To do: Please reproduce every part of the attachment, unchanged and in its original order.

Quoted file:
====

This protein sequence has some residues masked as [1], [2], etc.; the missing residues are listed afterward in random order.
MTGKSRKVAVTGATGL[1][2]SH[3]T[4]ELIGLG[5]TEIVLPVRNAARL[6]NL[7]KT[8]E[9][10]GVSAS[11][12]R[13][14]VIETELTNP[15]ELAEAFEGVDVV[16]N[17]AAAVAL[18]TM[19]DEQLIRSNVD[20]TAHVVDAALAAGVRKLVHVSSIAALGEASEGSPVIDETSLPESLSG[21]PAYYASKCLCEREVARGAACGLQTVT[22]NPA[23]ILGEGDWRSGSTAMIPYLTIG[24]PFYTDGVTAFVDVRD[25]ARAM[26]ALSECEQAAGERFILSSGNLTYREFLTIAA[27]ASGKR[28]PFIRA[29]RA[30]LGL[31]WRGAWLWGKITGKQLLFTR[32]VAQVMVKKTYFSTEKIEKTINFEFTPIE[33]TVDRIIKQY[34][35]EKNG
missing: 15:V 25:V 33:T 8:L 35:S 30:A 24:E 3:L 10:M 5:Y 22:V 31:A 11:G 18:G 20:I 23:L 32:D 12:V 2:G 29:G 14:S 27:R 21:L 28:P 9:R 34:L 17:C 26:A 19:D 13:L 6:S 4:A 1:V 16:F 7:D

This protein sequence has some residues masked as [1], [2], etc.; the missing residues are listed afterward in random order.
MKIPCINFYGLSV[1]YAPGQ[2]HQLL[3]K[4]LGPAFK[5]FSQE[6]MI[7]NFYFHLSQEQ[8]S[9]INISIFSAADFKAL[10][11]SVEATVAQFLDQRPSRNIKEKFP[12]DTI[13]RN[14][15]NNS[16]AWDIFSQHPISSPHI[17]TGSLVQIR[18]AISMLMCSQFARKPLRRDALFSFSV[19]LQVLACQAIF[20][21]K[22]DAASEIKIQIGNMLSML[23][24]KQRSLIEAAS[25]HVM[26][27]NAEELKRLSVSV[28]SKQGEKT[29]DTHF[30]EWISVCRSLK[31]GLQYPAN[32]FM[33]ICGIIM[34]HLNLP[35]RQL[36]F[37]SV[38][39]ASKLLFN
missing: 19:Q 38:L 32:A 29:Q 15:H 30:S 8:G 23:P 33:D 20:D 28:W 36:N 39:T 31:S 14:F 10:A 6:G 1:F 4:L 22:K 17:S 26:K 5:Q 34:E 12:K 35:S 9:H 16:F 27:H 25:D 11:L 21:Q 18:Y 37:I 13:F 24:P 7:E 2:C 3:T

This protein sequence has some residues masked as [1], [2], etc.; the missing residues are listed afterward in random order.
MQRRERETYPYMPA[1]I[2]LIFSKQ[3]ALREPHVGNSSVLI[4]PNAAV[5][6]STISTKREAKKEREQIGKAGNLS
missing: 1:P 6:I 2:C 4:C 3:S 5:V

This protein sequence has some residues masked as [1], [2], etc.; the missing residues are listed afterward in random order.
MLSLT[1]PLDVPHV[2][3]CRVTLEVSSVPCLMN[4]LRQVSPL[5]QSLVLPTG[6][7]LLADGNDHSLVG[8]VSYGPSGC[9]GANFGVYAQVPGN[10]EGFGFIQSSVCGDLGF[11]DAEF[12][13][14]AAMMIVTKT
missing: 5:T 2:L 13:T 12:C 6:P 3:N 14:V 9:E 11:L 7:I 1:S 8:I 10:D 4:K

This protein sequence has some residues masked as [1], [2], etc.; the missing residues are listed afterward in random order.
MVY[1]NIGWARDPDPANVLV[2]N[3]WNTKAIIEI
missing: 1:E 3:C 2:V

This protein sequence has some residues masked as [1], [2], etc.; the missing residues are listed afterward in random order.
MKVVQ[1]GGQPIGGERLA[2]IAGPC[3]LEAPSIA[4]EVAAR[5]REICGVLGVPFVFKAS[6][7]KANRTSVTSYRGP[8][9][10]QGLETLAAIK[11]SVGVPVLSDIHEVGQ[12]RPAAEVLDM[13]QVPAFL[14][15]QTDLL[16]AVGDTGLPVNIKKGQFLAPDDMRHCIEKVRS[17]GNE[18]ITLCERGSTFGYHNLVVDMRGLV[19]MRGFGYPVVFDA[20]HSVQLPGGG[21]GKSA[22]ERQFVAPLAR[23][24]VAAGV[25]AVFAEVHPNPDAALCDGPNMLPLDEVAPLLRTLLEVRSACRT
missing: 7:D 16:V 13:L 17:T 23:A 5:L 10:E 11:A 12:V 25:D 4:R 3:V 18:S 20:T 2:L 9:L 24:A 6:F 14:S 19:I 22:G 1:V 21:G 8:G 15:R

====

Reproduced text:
This protein sequence has some residues masked as [1], [2], etc.; the missing residues are listed afterward in random order.
MTGKSRKVAVTGATGL[1][2]SH[3]T[4]ELIGLG[5]TEIVLPVRNAARL[6]NL[7]KT[8]E[9][10]GVSAS[11][12]R[13][14]VIETELTNP[15]ELAEAFEGVDVV[16]N[17]AAAVAL[18]TM[19]DEQLIRSNVD[20]TAHVVDAALAAGVRKLVHVSSIAALGEASEGSPVIDETSLPESLSG[21]PAYYASKCLCEREVARGAACGLQTVT[22]NPA[23]ILGEGDWRSGSTAMIPYLTIG[24]PFYTDGVTAFVDVRD[25]ARAM[26]ALSECEQAAGERFILSSGNLTYREFLTIAA[27]ASGKR[28]PFIRA[29]RA[30]LGL[31]WRGAWLWGKITGKQLLFTR[32]VAQVMVKKTYFSTEKIEKTINFEFTPIE[33]TVDRIIKQY[34][35]EKNG
missing: 15:V 25:V 33:T 8:L 35:S 30:A 24:E 3:L 10:M 5:Y 22:V 31:A 11:G 18:G 20:I 23:L 32:D 12:V 2:G 29:G 14:S 27:R 21:L 28:P 9:R 34:L 17:C 26:A 19:D 13:L 6:S 4:A 1:V 16:F 7:D

This protein sequence has some residues masked as [1], [2], etc.; the missing residues are listed afterward in random order.
MKIPCINFYGLSV[1]YAPGQ[2]HQLL[3]K[4]LGPAFK[5]FSQE[6]MI[7]NFYFHLSQEQ[8]S[9]INISIFSAADFKAL[10][11]SVEATVAQFLDQRPSRNIKEKFP[12]DTI[13]RN[14][15]NNS[16]AWDIFSQHPISSPHI[17]TGSLVQIR[18]AISMLMCSQFARKPLRRDALFSFSV[19]LQVLACQAIF[20][21]K[22]DAASEIKIQIGNMLSML[23][24]KQRSLIEAAS[25]HVM[26][27]NAEELKRLSVSV[28]SKQGEKT[29]DTHF[30]EWISVCRSLK[31]GLQYPAN[32]FM[33]ICGIIM[34]HLNLP[35]RQL[36]F[37]SV[38][39]ASKLLFN
missing: 19:Q 38:L 32:A 29:Q 15:H 30:S 8:G 23:P 33:D 20:D 28:W 36:N 39:T 31:S 14:F 10:A 6:G 1:F 4:L 22:K 17:S 26:K 5:Q 34:E 12:K 35:S 9:H 16:F 27:H 25:D 11:L 21:Q 18:Y 37:I 13:F 24:P 7:E 2:C 3:T

This protein sequence has some residues masked as [1], [2], etc.; the missing residues are listed afterward in random order.
MQRRERETYPYMPA[1]I[2]LIFSKQ[3]ALREPHVGNSSVLI[4]PNAAV[5][6]STISTKREAKKEREQIGKAGNLS
missing: 1:P 6:I 2:C 4:C 3:S 5:V

This protein sequence has some residues masked as [1], [2], etc.; the missing residues are listed afterward in random order.
MLSLT[1]PLDVPHV[2][3]CRVTLEVSSVPCLMN[4]LRQVSPL[5]QSLVLPTG[6][7]LLADGNDHSLVG[8]VSYGPSGC[9]GANFGVYAQVPGN[10]EGFGFIQSSVCGDLGF[11]DAEF[12][13][14]AAMMIVTKT
missing: 5:T 2:L 13:T 12:C 6:P 3:N 14:V 9:E 11:L 7:I 1:S 8:I 10:D 4:K

This protein sequence has some residues masked as [1], [2], etc.; the missing residues are listed afterward in random order.
MVY[1]NIGWARDPDPANVLV[2]N[3]WNTKAIIEI
missing: 1:E 3:C 2:V

This protein sequence has some residues masked as [1], [2], etc.; the missing residues are listed afterward in random order.
MKVVQ[1]GGQPIGGERLA[2]IAGPC[3]LEAPSIA[4]EVAAR[5]REICGVLGVPFVFKAS[6][7]KANRTSVTSYRGP[8][9][10]QGLETLAAIK[11]SVGVPVLSDIHEVGQ[12]RPAAEVLDM[13]QVPAFL[14][15]QTDLL[16]AVGDTGLPVNIKKGQFLAPDDMRHCIEKVRS[17]GNE[18]ITLCERGSTFGYHNLVVDMRGLV[19]MRGFGYPVVFDA[20]HSVQLPGGG[21]GKSA[22]ERQFVAPLAR[23][24]VAAGV[25]AVFAEVHPNPDAALCDGPNMLPLDEVAPLLRTLLEVRSACRT
missing: 7:D 16:V 13:L 17:T 23:A 5:L 10:E 11:A 12:V 25:D 4:R 3:V 18:S 20:T 2:L 9:L 24:A 6:F 14:S 19:I 22:G 1:V 21:G 8:G 15:R